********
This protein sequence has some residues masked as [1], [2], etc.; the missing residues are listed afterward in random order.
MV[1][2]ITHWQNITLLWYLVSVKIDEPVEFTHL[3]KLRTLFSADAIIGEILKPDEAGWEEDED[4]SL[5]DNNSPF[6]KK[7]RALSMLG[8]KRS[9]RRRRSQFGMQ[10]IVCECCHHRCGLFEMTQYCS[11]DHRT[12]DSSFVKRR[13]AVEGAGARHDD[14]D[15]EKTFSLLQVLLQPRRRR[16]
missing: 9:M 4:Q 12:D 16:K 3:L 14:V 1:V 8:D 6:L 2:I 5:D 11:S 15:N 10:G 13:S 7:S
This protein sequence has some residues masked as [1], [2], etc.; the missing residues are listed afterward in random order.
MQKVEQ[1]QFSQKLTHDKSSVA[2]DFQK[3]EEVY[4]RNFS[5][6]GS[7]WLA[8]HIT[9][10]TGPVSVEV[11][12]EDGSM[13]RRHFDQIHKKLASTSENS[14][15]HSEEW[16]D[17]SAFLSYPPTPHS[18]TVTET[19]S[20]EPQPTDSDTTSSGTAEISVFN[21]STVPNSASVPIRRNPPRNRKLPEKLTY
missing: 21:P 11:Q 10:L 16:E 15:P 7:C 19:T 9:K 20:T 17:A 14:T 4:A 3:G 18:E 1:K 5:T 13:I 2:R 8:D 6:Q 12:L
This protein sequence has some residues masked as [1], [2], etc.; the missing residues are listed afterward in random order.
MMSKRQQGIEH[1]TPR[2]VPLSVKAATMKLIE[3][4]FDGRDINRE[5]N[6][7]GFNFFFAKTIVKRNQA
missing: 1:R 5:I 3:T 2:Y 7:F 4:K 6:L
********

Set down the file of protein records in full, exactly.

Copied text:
This protein sequence has some residues masked as [1], [2], etc.; the missing residues are listed afterward in random order.
MV[1][2]ITHWQNITLLWYLVSVKIDEPVEFTHL[3]KLRTLFSADAIIGEILKPDEAGWEEDED[4]SL[5]DNNSPF[6]KK[7]RALSMLG[8]KRS[9]RRRRSQFGMQ[10]IVCECCHHRCGLFEMTQYCS[11]DHRT[12]DSSFVKRR[13]AVEGAGARHDD[14]D[15]EKTFSLLQVLLQPRRRR[16]
missing: 9:M 4:Q 12:D 16:K 3:L 14:V 1:V 8:D 6:L 2:I 5:D 11:S 15:N 10:G 13:S 7:S
This protein sequence has some residues masked as [1], [2], etc.; the missing residues are listed afterward in random order.
MQKVEQ[1]QFSQKLTHDKSSVA[2]DFQK[3]EEVY[4]RNFS[5][6]GS[7]WLA[8]HIT[9][10]TGPVSVEV[11][12]EDGSM[13]RRHFDQIHKKLASTSENS[14][15]HSEEW[16]D[17]SAFLSYPPTPHS[18]TVTET[19]S[20]EPQPTDSDTTSSGTAEISVFN[21]STVPNSASVPIRRNPPRNRKLPEKLTY
missing: 21:P 11:Q 10:L 16:E 15:P 7:C 19:T 9:K 20:T 17:A 14:T 4:A 3:G 18:E 1:K 5:T 13:I 2:R 8:D 6:Q 12:L
This protein sequence has some residues masked as [1], [2], etc.; the missing residues are listed afterward in random order.
MMSKRQQGIEH[1]TPR[2]VPLSVKAATMKLIE[3][4]FDGRDINRE[5]N[6][7]GFNFFFAKTIVKRNQA
missing: 1:R 5:I 3:T 2:Y 7:F 4:K 6:L